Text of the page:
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    4. #64
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      Quote Originally Posted by RichToyBox View Post
      Yes. Cleaner water does not support the bubbles like that with the proteins (DOC's). Over feeding, under filtering, under water changing, will lead to the increased proteins, which your water changes and filter cleanings have removed significant amounts of the foam. If it builds, it is a definite sign that additional water changes are needed.
      Thanks. Do you think that combined with a storm that potentially agitated the water would’ve been enough to drop the oxygen levels to a spot where all life in the pond could die in a single blow? If so would there be a way to explain the 0 nitrate and 0 nitrite levels the following day? Could the water read 0s because the foam contained the nitrates?


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    5. #65
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      I found that salt method pretty reliable the one time I had to salt my pond. Since the pond is empty (fishless) you can also drain it and refill but this time turn off all water supply in the house while taking note of your water utility meter as you refill the pond. Protect your filter from chloramine/chlorine if you plan on saving it.

      This is a picture of my pond (not recent) to demonstrate how the liner is bunched up around the perimeter preventing run-offs. I found in my small pond that even a simple thunderstorm can kick in enough nutrients to start an algae bloom a couple of days later. Since I make sure that areas between the boulders around the pond perimeter is clean. You are doing well if the pond stays clear, you see bottom well, your parameters are stable, no collection of foam; even after a thunderstorm or rain event. This means your filters are big enough and you're doing enough water changes.

      (two laguna filters shown here and two others located remotely)

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    6. #66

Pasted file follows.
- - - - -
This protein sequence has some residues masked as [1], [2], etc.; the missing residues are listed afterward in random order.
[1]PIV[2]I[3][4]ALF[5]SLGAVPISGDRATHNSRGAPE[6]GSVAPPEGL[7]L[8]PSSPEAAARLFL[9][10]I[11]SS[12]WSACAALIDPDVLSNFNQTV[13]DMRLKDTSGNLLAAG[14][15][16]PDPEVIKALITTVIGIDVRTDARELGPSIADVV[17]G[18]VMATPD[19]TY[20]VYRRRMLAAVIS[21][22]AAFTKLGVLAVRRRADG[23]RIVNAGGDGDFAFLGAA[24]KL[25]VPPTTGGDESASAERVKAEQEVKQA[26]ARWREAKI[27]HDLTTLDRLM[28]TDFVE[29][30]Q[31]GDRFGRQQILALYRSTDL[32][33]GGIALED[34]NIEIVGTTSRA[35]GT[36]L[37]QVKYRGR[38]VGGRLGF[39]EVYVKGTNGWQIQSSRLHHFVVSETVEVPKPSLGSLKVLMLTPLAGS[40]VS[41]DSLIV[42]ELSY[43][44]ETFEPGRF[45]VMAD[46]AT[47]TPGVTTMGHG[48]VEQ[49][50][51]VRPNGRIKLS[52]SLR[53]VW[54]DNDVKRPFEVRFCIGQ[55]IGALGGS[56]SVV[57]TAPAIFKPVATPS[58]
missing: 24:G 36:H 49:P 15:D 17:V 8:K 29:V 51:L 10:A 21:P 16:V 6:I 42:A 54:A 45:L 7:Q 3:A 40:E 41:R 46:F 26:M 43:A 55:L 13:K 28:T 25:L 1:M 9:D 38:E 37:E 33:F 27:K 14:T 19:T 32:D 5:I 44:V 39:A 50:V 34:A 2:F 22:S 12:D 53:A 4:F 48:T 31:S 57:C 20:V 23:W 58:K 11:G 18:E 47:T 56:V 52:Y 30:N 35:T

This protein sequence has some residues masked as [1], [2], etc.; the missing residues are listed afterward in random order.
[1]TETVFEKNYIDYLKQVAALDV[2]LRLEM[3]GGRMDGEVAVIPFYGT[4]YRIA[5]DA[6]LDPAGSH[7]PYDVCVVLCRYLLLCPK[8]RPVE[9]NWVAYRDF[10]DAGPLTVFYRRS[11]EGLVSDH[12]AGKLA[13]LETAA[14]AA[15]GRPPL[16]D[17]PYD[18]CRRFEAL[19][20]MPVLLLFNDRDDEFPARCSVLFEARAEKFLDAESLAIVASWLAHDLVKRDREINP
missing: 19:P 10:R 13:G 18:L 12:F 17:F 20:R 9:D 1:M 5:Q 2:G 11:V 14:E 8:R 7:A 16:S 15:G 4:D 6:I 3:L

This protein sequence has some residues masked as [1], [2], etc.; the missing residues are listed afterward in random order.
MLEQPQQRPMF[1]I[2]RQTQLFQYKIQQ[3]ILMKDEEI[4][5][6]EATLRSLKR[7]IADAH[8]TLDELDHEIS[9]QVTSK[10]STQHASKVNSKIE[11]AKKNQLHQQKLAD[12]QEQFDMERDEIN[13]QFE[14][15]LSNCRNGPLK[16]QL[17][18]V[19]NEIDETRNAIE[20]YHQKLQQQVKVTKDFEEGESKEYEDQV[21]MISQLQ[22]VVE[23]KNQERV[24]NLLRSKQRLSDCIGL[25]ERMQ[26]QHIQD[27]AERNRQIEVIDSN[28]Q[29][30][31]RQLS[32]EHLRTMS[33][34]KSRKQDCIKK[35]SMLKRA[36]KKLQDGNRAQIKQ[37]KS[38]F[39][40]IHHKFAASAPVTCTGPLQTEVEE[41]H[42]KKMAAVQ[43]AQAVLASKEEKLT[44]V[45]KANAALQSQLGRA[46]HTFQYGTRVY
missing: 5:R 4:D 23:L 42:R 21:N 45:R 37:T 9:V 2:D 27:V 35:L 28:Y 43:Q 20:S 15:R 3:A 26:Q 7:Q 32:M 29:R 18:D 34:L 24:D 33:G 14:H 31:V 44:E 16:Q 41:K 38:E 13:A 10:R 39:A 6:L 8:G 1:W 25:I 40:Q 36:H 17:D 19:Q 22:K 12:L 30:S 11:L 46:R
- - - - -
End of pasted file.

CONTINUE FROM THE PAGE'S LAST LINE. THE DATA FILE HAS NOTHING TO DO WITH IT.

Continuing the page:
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      Quote Originally Posted by szweier View Post
      Thanks. Do you think that combined with a storm that potentially agitated the water would’ve been enough to drop the oxygen levels to a spot where all life in the pond could die in a single blow? If so would there be a way to explain the 0 nitrate and 0 nitrite levels the following day? Could the water read 0s because the foam contained the nitrates?


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      I don't know. The nitrates could have been diluted significantly if the rain were heavy enough, but it would take a very large water change to bring the values to zero.

      "Our goal is to assist with emergency and Koi health issues, as well as educate on best practices. Please help us gain a clear picture by giving the original poster time to answer our questions before offering opinions and suggested treatments."

      Zone 7 A/B
      Keep your words sweet. You never know when you may have to eat them.
      Richard

    7. #67
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      Quote Originally Posted by KoiRun View Post
      I found that salt method pretty reliable the one time I had to salt my pond. Since the pond is empty (fishless) you can also drain it and refill but this time turn off all water supply in the house while taking note of your water utility meter as you refill the pond. Protect your filter from chloramine/chlorine if you plan on saving it.